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bess that every tint and object derive from early foot from the shrub and Poweret iu oar health. Wrapt in exub'rant robes, the bashful maid ful walk; to behold the glories of the setting sun,
Yet courts the gloom, and woos the dewy glade. so lofty a point of observation. I have seen or the silvery moonbeam playing on the surface of
With her pied Pansy once a vestal fair,
In Ceres' train low droops with am'rous air, richer scenes, more wooded, more the quiescení lake; to admire the expanded rosemany
Stained by the bolt of love her purple breast, watered, more embellished with towns, and bud, and to watch the progress of nature in its
And freaked with jet her party-coloured vest. spring, are amongst the loveliest and sublimest en.
In rival pomp see either Rocket blow, towers, and villas; but there is a magic in joyments, and are unknown in the busy haunts of Bright as the sun, or as the new-fall'n snow, such a wide expanded view; a deep, calm, vicious and populous cities. The country, retire- With gaudier Lychnis' vermile hue combine,
ment, bealth, order, sobriety, and morality, can alone And Stocks in variegated vesture shine. and peculiar beauty that rests on the furnish them.
Gift of a goddess, one pale Lily bends
Her milk-white bell, and freshest fragrance lends; There are fashionables, bowever, who expect to mighty landscape, though but little enmake nature subservient to their habits and caprice,
A second waves in meretricious glare, riched with the ornaments of more sylvan every where, and in every thing; and who, noi con
Radiant with orange glowher scentless hair.
Tall Tulips near their rainbow streaks disclose ; countries; a charm in the loftiness, the tent with bringiug summer to January into their
Aspiring Alcea emulates the rose; profound solitude; and a sublimity in the painted aud. gilded saloons, by rare shrubs, flowers,
And Helianthus, like the god of day, plants, and the expensive contents of their conserva.
Binds round his nodding disk the golden ray. splendor and amplitude of the whole, that tories, added to the forced fruits and other articles No gorgeous dyes the meek Reseda grace,
Yet sip with eager trunk yon busy race may be deemed conspicuous only to the of ruinous luxury with which their boards abound,
madly expect to transmit town enjoyments and disa Her simple cup, nor heed the dazzling gem morbid enthusiast of nature ; but I have sipation into the country, in order to lead the same That beams in Fritillaria's diadem.
No more ignoble now great Maro's theme, unvaried course of voluptuousness and riot all the felt and have enjoyed them, year round. lo contradistinction to what we hear
Cerinthe freely pours her honeyed stream; of " rus in urbe," it is with them urbs in rure; and
And Martagon, of classic honours vain,
Bears on his brow the gory-spotted stain
Still darkly graved on each returning bloom,
crimson-tinctured bush where they only go as an adjournment of the London Again revives coy Daphne's maiden blush; By zephyrs led comes genial May,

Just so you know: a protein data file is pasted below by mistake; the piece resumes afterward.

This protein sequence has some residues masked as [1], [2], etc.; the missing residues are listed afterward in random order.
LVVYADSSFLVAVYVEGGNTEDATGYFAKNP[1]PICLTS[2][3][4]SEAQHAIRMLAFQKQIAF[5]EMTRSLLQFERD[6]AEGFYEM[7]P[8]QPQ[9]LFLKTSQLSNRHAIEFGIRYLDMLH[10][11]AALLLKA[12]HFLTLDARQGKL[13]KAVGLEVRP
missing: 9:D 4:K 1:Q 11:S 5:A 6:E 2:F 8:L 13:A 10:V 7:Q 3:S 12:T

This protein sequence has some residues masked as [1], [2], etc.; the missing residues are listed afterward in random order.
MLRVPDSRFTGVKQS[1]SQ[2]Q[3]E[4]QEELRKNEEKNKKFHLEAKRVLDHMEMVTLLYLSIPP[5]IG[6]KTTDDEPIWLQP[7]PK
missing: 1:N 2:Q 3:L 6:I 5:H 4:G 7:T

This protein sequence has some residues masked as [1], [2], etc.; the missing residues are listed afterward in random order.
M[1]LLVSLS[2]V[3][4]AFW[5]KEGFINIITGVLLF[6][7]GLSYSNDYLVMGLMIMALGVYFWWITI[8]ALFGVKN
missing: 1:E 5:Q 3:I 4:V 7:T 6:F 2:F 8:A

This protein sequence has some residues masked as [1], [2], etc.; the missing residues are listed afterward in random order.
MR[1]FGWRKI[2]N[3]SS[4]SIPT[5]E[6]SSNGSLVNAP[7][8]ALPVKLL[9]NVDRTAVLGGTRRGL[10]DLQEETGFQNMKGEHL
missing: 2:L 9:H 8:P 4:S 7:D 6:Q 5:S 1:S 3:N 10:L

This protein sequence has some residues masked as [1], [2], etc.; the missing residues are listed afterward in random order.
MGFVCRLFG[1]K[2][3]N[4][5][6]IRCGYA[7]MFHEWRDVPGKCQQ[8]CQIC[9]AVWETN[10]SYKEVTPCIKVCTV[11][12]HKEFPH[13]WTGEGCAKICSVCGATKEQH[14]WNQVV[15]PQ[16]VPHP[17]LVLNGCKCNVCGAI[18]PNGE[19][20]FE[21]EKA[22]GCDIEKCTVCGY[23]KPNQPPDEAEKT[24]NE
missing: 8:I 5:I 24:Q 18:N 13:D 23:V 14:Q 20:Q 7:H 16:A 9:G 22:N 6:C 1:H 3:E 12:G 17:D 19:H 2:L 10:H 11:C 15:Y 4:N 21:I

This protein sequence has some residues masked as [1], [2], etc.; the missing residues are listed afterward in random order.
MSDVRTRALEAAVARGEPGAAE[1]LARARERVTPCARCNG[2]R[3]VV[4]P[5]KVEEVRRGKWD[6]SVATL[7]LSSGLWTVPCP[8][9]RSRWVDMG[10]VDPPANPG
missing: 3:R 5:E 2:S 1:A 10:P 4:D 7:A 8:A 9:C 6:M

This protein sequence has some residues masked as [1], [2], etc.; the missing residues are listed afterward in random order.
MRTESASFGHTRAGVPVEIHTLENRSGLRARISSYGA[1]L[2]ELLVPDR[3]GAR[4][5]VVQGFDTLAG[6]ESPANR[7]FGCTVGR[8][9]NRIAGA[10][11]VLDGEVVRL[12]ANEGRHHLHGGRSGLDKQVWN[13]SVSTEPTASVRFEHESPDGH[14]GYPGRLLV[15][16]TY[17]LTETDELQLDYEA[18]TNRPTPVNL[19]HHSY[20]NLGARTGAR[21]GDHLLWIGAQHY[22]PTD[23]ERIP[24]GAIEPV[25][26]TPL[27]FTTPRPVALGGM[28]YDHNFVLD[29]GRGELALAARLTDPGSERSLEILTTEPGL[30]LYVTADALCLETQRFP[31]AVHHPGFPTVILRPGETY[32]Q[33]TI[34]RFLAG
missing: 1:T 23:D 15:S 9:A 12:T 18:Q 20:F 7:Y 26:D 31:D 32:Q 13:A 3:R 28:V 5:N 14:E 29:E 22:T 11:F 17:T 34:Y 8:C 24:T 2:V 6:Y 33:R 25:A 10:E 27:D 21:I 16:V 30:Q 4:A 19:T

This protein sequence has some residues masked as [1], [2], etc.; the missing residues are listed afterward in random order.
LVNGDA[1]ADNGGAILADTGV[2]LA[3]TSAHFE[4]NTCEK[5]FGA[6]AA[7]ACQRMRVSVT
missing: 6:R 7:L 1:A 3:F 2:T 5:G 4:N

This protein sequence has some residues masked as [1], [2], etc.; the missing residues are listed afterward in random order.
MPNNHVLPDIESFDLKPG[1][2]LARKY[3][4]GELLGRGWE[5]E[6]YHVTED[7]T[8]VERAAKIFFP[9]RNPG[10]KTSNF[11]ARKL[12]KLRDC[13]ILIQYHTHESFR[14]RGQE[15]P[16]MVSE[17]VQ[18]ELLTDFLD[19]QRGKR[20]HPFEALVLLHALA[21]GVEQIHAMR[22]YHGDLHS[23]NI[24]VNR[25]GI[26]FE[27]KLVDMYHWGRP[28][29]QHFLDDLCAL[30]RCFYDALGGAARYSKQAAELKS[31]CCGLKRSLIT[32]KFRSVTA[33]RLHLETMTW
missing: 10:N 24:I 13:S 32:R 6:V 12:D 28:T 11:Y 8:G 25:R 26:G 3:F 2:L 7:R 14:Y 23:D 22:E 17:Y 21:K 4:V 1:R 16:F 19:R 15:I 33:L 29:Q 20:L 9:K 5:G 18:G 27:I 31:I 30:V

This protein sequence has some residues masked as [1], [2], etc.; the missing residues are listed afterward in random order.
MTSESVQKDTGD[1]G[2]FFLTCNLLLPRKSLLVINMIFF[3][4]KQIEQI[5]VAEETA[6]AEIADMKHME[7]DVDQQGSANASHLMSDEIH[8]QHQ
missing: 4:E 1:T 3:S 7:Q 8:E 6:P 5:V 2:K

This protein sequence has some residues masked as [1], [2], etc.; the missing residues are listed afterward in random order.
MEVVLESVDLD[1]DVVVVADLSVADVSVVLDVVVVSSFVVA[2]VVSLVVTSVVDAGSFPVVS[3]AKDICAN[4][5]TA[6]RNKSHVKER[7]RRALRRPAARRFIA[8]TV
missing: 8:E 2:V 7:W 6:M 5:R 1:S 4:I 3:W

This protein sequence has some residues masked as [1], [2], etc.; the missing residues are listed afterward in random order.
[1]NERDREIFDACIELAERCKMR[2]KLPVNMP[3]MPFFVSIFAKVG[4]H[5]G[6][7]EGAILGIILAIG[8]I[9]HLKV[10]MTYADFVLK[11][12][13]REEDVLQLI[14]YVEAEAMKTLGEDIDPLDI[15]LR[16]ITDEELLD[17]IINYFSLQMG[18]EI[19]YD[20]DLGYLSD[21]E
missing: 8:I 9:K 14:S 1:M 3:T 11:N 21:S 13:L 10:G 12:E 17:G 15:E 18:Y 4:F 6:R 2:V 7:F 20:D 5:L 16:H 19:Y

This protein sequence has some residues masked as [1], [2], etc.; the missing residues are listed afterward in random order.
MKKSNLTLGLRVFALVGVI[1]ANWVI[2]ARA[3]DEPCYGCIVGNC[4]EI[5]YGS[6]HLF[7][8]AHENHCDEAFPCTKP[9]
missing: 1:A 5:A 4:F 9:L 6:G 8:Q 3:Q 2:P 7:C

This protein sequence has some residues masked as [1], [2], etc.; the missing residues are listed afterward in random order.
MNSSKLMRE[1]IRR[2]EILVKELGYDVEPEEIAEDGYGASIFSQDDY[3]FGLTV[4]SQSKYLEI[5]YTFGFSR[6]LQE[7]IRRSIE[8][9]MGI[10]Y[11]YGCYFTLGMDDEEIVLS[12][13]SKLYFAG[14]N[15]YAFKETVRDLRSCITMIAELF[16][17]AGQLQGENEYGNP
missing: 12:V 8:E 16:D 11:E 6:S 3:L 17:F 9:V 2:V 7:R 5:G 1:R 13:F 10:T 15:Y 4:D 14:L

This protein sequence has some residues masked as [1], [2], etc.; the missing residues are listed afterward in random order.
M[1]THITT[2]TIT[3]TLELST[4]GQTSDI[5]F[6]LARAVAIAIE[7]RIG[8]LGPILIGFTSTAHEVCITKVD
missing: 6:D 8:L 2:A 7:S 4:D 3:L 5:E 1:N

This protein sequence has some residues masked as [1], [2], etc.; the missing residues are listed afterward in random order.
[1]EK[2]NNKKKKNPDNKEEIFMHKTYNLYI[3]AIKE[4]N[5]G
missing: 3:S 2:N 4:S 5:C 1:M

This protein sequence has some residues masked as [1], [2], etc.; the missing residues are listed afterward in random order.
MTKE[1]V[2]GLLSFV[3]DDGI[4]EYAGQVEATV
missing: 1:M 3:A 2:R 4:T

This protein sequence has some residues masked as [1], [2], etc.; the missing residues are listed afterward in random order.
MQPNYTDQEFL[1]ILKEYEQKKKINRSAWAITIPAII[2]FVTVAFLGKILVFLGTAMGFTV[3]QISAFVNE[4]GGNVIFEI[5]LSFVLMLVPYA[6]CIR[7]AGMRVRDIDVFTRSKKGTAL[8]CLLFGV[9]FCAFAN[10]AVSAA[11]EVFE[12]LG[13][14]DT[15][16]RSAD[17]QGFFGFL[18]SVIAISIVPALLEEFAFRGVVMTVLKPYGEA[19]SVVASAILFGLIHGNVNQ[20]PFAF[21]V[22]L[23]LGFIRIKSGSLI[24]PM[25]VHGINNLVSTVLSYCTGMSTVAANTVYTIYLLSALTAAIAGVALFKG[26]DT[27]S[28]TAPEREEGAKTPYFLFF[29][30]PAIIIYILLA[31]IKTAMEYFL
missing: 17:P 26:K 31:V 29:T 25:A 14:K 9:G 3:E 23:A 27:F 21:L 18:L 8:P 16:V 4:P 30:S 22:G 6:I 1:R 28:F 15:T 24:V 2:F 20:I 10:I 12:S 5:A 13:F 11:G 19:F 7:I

spring, and then travel down to the country, to view And, as above she tufts her polished leaves,
Veiled her green tresses from the wintry storm;
Ah! here how changed she
charms our wondering eyes, Then the plumed tenants of the copse and grove arrive about the beginniug of this month. Among
The rose-lipped Hebe of Hesperian skies ! Disport on circling wing, and chaunt of love.
Like Sol's full radiance, when he gilds the morn, these are the goatsucker, or feru-owl, the spotted And deep red clouds his rising throne adorn, The scenery of a May morning is not unfrequently Ay-catcher, and the sedge-bird. In this and the
Pæonia round each fiery ring
unfurls, # beautiful as possibly can be conceived ; a serene following month, the dotterel is in season.
Bared to the noon's bright blaze, her sanguine curls : ky, a refreshing fragrance arising from the face of The insect tribes continue to add to their num. While Enothera sheaths in many a fold, he earth, and the melody of the feathered tribes, bers; among these may be named several kinds of Of primrose scent and hue, her fainter gold, Il combine to render it inexpressibly delightful, to moths and butterflies.
Nor yet unbinds the firmly clasping zone, xhilarate the spirits, and call forth a song of grate- A few butterflies that have passed the inclement
Till eve's mild lustre mingles with her own ul adoration.
season in the chrysalis state, are seen on the wing How fresh the breeze that wafts the rich perfume,
early in May; soon after which the female lays her • Mr. Martyn believes the Martagon, or turncap Lily, And swells the melody of waking birds !
eggs singly on the leaves of nettles. The caterpillar, to have been the Hyacinth of the ancients; and says he The hum of bees beneath the verdant grove,
immediately on being hatched, sews the leaf on which has sometimes seen the dark spots on its petals so run And woodman's song, and low of distant herds ! it finds itself round it like a case; the effect of won- together as to represent the letters AI, forming half the And yet there are some to whom these scenes
derful instinct, to preserve it from a particular name of Ajax, and expressing Apollo's grief for the an give no delight, and who hurry away from all species of Ay called the ichneumon, which otherwise loss of his favourite, who, as well as the hero, was he varieties of rural beauty, to lose their hours and would destroy it, by depositing its eggs in the soft changed into that flower. livert their thoughts by a tavern dinner, the prattle have food as well as shelter, it feeds on the tender